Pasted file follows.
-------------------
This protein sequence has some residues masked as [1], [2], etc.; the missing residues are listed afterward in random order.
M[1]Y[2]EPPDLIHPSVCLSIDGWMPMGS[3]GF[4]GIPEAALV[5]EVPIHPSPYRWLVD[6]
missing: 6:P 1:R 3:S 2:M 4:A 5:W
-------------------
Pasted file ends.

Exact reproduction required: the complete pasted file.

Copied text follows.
This protein sequence has some residues masked as [1], [2], etc.; the missing residues are listed afterward in random order.
M[1]Y[2]EPPDLIHPSVCLSIDGWMPMGS[3]GF[4]GIPEAALV[5]EVPIHPSPYRWLVD[6]
missing: 6:P 1:R 3:S 2:M 4:A 5:W